NEW YORK (Oct. 21)
As Golda Meir was shaking more than 1,000 hands last night at a reception in her honor, her Israeli government was bracing itself for what authoritative sources called “a very tough job ahead of us” in staving off any anti-Israel resolution in next week’s General Assembly debate on the Middle East. Political circles said that such a resolution, especially if phrased in extreme terms, would be the first act of “tampering” with the provisions of Security Council Resolution 242 of Nov. 22, 1967. The adding of any new “elements” to the terms of Resolution 242 through a new resolution would result at best in an impasse and at worst in a “complete collapse” of United Nations authority in the Mideast, the sources said. Israel realizes, it was understood, that if the Assembly decides to apply a two-thirds vote rule, a resolution could be blocked by one-third plus one; however, the Arab bloc might seek to obtain a simple majority vote. The sources said Egypt proposed the debate apparently in order to be able to show a face of activism on the political front.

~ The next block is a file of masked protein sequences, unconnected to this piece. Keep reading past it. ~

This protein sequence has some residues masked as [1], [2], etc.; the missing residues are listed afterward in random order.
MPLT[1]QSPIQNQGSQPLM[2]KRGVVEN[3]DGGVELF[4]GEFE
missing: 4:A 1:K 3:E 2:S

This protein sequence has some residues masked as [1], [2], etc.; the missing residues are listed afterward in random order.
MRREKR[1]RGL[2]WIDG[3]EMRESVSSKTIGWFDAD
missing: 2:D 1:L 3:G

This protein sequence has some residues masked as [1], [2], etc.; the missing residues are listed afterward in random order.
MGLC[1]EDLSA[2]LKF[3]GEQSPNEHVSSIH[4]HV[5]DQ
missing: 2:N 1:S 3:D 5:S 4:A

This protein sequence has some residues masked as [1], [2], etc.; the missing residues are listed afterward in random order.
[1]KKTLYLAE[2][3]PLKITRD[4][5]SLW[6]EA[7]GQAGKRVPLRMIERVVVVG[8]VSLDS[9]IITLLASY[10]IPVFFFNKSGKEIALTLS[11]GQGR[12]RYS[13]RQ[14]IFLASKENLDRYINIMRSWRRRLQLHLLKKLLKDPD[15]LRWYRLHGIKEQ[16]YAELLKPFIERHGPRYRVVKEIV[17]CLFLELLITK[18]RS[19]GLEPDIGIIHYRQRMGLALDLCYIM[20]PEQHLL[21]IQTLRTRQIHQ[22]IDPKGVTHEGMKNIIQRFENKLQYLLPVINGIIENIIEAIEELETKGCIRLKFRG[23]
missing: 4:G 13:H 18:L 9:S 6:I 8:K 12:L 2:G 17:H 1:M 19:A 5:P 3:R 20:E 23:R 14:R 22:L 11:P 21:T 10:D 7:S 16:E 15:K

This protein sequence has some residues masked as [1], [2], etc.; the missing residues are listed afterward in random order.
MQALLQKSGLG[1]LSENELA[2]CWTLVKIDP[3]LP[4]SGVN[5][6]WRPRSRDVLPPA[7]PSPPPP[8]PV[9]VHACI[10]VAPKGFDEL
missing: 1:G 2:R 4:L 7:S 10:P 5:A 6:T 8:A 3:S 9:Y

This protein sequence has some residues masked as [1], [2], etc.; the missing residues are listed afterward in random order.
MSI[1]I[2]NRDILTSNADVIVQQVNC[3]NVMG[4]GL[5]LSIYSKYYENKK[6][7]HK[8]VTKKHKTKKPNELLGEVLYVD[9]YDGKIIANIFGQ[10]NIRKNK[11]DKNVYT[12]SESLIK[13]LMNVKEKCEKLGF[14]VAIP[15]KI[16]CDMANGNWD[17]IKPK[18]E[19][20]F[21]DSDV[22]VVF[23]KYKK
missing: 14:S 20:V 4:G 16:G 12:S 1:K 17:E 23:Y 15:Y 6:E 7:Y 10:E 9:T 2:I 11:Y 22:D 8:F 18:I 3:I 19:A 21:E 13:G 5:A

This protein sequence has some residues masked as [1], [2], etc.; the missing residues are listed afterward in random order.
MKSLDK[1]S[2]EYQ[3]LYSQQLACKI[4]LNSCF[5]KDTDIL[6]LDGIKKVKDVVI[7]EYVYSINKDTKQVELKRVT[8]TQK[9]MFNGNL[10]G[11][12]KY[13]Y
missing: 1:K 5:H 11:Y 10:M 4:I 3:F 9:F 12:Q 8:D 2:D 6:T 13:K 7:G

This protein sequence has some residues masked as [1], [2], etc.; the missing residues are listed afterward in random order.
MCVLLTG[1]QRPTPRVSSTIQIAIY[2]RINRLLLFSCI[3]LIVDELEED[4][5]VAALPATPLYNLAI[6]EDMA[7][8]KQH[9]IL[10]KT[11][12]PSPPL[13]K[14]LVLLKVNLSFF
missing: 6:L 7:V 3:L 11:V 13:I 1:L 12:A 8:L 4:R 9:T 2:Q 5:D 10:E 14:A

Behind the scenes, sources said. Egyptian Foreign Minister Mahmoud Riad has been “going around telling different things to different people.” The sources emphasized that the Egyptian violations were as much American and General Assembly problems as an Israeli problem because the credibility of international agreements is at stake. At the reception in the Waldorf-Astoria Hotel, the long line of guests shook hands with Mrs. Meir; Yosef Tekoah, Israel’s UN ambassador; and Mrs. Tekoah for two hours. Also on hand was Yitzhak Rabin, ambassador to the U.S. Among the other dignitaries attending were Prime Minister Edward Heath, Foreign Secretary Sir Alec Douglas-Home and UN Ambassador Sir Colin Crowe of Britain; Foreign Minister Maurice Schumann of France; Dr. Ralph J. Bunche, UN Under-Secretary General for Special Political Affairs; U.S. Ambassador Charles W. Yost; Gov. Nelson A. Rockefeller, Sen. Charles E. Goodell, Rep. Richard L. Ottinger and gubernatorial candidate Arthur J. Goldberg of New York; labor leader David Dubinsky, American Jewish Congress leader Dore Schary, and officials of virtually all UN member nations, including Africans in flowing robes.